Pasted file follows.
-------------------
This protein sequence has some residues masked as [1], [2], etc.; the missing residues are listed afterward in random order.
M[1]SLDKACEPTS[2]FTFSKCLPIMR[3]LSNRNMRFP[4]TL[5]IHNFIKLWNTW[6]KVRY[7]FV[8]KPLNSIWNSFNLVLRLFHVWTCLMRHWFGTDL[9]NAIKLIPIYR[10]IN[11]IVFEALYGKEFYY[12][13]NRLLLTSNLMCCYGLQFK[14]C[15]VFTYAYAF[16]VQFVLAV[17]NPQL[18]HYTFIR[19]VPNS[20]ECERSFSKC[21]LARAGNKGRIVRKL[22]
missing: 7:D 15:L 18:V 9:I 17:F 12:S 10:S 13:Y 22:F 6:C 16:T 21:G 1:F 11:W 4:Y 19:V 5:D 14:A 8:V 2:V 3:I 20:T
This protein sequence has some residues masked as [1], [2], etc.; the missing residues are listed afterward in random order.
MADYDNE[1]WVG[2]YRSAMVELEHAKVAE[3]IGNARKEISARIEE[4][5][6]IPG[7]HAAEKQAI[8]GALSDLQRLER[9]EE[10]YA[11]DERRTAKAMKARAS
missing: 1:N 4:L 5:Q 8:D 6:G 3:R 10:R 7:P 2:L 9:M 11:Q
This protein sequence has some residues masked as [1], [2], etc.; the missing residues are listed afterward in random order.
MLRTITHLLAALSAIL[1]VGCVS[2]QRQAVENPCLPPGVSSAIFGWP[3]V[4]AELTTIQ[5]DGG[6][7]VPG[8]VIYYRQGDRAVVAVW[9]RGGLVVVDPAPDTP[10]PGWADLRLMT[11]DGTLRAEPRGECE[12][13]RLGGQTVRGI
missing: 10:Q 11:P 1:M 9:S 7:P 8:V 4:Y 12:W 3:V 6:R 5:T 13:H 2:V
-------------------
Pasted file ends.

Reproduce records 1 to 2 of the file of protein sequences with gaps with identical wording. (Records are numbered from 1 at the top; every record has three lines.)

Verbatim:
This protein sequence has some residues masked as [1], [2], etc.; the missing residues are listed afterward in random order.
M[1]SLDKACEPTS[2]FTFSKCLPIMR[3]LSNRNMRFP[4]TL[5]IHNFIKLWNTW[6]KVRY[7]FV[8]KPLNSIWNSFNLVLRLFHVWTCLMRHWFGTDL[9]NAIKLIPIYR[10]IN[11]IVFEALYGKEFYY[12][13]NRLLLTSNLMCCYGLQFK[14]C[15]VFTYAYAF[16]VQFVLAV[17]NPQL[18]HYTFIR[19]VPNS[20]ECERSFSKC[21]LARAGNKGRIVRKL[22]
missing: 7:D 15:L 18:V 9:I 17:F 12:S 10:S 13:Y 22:F 6:C 16:T 21:G 1:F 11:W 4:Y 19:V 5:D 14:A 8:V 2:V 3:I 20:T
This protein sequence has some residues masked as [1], [2], etc.; the missing residues are listed afterward in random order.
MADYDNE[1]WVG[2]YRSAMVELEHAKVAE[3]IGNARKEISARIEE[4][5][6]IPG[7]HAAEKQAI[8]GALSDLQRLER[9]EE[10]YA[11]DERRTAKAMKARAS
missing: 1:N 4:L 5:Q 8:D 6:G 3:R 10:R 7:P 2:L 9:M 11:Q